If there has been no material change in any of the relevant conditions which the court must consider in determining which parent should have primary custody since its last order, it is likely that the court will allow that
order to remain unchanged. (The fact that the subject child is now 12 and may now wish to live with the noncustodial would not likely be sufficient reason for the court to change its current custody order involving
this particular child.)
Under Washington law, your son's mother would have to prove that a "substantial change of circumstances" in your life or your son's life had occurred that would necessitate a change in custody, AND she would then have to prove that a change in custody would not "detrimentally affect" your son.
This is heavy burden to overcome - and for good reason. The courts want to promote stability of its parenting plan orders so that parents and children alike can rely upon them. Only when drastic things happen will the court re-open a case to consider changes to your parenting plan.
I see in your question that you and your wife are actively involved with your son's life - you are good parents who provide a stable home for your son. You mention no underlying reasons for your son's mother to seek custody, other than to insinuate that your son can make that choice himself. Your son's age is not a factor in this - it is a misnomer that a child in Washington has the ability to choose who he resides with (even assuming that he'd choose his mother's home . . .). Your son may make this choice when he turns 18 but not before then.
Based upon what you have said in your question, I do not see that your son's mother has met the burden of showing that a substantial change of circumstances has occurred to warrant stirring up the parenting plan. I do not see that you are at risk of losing custody based upon the limited information provided in your question.
Now, does this mean you should wait to seek legal consultation unless or until she tries something? No - I would suggest you make a connection with an attorney you trust NOW so that if your son's mother does file some legal action then you don't need to quickly figure out how to deal with that situation while you are feeling the stress of the situation. A few ideas about how to do this: Ask friends and family for some names. Look through AVVO for Tacoma area attorneys. Make some phone calls from the phone book. When you speak with an attorney, let them know you are wanting to establish a relationship with an attorney you connect with so that as issues arise you will know who to call. You should expect to pay a consultation fee to an attorney you meet with, although some do provide free consultations.
You might find some helpful information on this self-help site too: http://www.washingtonlawhelp.org/WA/index.cfm
Another avenue for you might be to seek some form of mediation around the allocation of parenting time. Depending upon your situation, establishing a relationship with a mediator who can help you and your son's mother communicate more effectively over the next 5-6 years can reduce stress and anxiety for all concerned, which tends to reduce the desire to lash out by filing spurious legal actions.
Perhaps there is nothing to mediate at this time - perhaps you could engage her in a conversation now about what her needs are around the current schedule and see if engaging her in such a discussion reduces the threats she makes. I do find that often people in the situation you describe (albeit I have limited info about your son's mother) use threats and lashing out as an extremely inarticulate way of expressing a desire to have a better relationship with a child.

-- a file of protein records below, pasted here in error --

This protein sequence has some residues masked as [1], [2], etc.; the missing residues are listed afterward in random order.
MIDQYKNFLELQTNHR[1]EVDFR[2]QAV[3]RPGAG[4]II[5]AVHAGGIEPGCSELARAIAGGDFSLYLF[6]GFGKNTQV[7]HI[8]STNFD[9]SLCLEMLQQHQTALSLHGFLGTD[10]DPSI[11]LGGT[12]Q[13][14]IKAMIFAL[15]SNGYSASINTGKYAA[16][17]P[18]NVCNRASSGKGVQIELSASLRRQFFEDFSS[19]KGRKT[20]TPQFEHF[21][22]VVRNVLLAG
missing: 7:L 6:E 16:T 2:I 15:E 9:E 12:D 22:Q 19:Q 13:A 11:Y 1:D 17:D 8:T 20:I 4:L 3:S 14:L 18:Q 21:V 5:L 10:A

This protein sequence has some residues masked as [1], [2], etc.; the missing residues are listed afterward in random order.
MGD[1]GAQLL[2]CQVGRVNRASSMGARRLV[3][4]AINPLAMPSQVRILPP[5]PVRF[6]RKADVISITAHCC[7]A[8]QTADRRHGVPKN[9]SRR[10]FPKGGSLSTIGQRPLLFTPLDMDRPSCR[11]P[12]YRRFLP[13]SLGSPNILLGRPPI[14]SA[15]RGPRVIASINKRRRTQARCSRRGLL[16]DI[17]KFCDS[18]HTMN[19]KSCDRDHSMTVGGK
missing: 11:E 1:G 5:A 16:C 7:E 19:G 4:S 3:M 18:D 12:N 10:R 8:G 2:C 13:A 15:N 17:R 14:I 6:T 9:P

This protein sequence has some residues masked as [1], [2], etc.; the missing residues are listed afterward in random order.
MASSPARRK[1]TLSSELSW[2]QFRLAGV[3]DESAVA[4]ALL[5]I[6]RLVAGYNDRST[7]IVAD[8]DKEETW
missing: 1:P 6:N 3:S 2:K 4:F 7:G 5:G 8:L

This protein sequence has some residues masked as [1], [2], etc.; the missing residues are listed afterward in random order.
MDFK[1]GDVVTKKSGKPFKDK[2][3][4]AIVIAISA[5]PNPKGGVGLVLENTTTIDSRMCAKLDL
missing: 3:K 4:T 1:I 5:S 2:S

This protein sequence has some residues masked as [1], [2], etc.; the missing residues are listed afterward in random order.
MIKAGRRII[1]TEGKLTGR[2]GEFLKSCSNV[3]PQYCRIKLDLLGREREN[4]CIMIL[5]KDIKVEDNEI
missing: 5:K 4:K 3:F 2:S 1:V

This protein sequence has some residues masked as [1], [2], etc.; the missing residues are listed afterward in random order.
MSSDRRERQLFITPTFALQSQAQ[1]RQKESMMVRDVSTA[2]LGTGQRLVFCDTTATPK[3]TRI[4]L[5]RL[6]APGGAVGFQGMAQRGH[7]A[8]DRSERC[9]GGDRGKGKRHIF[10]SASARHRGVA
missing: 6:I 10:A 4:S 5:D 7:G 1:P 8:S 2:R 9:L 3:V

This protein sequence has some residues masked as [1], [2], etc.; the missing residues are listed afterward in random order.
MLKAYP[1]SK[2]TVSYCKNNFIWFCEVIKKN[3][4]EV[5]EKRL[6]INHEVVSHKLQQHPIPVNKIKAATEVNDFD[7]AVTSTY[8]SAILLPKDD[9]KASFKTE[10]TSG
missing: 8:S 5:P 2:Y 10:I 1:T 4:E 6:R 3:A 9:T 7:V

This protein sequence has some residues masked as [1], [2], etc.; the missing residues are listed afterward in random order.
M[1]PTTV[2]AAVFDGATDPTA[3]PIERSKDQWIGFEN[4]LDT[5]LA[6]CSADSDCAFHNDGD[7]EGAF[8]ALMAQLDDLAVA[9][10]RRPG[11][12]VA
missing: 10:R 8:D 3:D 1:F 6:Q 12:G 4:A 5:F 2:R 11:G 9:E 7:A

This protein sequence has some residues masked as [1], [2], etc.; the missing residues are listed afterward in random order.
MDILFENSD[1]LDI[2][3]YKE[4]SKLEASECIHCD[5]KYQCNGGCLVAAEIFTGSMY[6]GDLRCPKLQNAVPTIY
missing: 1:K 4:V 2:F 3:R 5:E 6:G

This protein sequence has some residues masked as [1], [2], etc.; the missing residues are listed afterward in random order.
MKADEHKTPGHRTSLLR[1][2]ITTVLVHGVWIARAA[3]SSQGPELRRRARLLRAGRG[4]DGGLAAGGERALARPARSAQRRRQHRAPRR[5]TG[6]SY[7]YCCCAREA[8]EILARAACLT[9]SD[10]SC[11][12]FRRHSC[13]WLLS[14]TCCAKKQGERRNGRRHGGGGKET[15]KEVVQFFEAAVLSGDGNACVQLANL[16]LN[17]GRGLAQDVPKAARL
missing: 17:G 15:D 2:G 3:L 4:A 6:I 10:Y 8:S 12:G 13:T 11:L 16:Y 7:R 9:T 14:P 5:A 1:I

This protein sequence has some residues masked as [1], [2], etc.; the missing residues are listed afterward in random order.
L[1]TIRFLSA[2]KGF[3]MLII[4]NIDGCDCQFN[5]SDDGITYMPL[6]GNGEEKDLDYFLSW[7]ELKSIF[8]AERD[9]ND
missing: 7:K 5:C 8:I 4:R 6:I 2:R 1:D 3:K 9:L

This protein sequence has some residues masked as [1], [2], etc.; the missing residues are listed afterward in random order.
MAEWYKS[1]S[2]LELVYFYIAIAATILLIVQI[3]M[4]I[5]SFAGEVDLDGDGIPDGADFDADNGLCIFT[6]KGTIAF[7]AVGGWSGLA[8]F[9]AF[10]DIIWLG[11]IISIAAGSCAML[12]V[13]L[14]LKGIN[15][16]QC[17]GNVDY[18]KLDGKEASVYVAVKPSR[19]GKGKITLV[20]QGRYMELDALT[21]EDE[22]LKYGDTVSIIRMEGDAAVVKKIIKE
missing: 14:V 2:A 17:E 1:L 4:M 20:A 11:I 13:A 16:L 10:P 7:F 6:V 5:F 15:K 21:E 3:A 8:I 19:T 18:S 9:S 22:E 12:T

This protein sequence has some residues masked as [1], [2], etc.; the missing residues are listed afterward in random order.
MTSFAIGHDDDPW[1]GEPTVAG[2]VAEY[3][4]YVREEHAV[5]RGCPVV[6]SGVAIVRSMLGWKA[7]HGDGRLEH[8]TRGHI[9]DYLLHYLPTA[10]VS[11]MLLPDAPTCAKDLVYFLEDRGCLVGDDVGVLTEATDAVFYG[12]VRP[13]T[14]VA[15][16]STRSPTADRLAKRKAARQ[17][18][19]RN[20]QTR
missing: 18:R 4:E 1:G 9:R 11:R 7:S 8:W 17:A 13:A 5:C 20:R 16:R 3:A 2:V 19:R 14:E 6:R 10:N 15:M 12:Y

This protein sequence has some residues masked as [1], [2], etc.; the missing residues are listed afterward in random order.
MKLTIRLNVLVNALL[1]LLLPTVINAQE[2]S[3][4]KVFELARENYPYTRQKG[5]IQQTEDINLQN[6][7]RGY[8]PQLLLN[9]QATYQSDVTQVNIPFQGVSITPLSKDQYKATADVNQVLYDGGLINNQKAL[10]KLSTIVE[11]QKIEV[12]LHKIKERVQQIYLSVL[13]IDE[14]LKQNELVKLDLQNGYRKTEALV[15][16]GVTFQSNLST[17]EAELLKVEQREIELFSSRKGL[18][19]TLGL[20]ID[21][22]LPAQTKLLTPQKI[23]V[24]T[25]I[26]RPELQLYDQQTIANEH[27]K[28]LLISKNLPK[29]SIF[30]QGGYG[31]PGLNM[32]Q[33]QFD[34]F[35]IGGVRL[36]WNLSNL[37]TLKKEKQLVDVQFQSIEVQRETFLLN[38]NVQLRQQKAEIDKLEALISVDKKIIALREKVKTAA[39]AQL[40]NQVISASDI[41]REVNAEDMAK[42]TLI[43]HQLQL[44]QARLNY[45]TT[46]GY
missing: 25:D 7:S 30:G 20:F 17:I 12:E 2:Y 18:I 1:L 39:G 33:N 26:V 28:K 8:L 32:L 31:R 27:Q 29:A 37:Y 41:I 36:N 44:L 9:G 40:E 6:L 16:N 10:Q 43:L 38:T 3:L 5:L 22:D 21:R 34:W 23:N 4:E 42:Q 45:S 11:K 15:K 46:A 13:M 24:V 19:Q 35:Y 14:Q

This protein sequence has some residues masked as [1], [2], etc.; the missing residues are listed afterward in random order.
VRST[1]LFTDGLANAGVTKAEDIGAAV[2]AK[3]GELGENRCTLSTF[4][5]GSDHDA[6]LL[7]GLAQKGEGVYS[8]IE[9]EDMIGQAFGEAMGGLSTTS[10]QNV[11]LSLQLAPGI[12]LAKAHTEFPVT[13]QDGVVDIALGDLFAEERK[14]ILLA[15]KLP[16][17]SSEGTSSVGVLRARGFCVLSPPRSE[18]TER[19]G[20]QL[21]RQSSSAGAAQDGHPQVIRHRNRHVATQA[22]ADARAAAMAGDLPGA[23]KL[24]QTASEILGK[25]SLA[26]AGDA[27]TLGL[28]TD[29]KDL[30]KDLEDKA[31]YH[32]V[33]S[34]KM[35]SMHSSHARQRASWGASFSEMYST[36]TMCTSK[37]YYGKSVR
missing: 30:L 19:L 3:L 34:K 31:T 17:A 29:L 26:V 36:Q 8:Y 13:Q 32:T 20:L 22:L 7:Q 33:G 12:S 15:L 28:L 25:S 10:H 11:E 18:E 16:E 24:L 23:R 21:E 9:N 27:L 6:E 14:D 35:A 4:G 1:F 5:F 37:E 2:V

A mediator is certainly less expensive than an attorney, and can help educate both of you about the realities of the custodial situation (for instance, by helping her to understand that a 12 year old doesn't dictate custodial arrangements . . .). If this sounds like a route you want to try, take a look at this website: http://www.washingtonmediation.org/about.html
She will have a near impossible time unless she can prove that there has been a substantial change in your home that is so bad for the child that a change in custody needs to occur. The fact that the child may or may not want to change is irrelevant to her case. Your son gets to decide when he's 18. Before that, the Parenting Plan controls. As far as him not wanting to go, remember, he doesn't get to decide. The court looks at it like a kid not wanting to go to school. You have to make sure he goes or you get in trouble. You follow the Plan or you may be found in contempt. If you are found in contempt a couple of times regarding visitation for not making sure your son goes, that could be a be a basis for her to come to court and ask for a change of custody.
The key will be to respond in writing to anything she files with the court. File it and get a copy to her. The first thing she will have to show is called adequate cause. She will file her Petition to Modify and then must note a motion for adequate cause to show she has alleged enough to have a trial. If she loses that motion, the case is over. As a result, you will want to respond and file a declaration disputing her allegations. In her Petition, she will allege facts under a section of the form that also refers to a statute. Look up the statute and see if she has alleged enough facts.
I have had many cases dismissed because there wasn't adequate case, so hit it hard at the beginning. Also, many counties have a Family Law Court Facilitator who helps people without attorneys for free. Might want to get the contact information for this person in your county. Also, the state court web site has forms and instructions that may help.
Sign up to receive a 3-part series of useful information and advice about child custody law.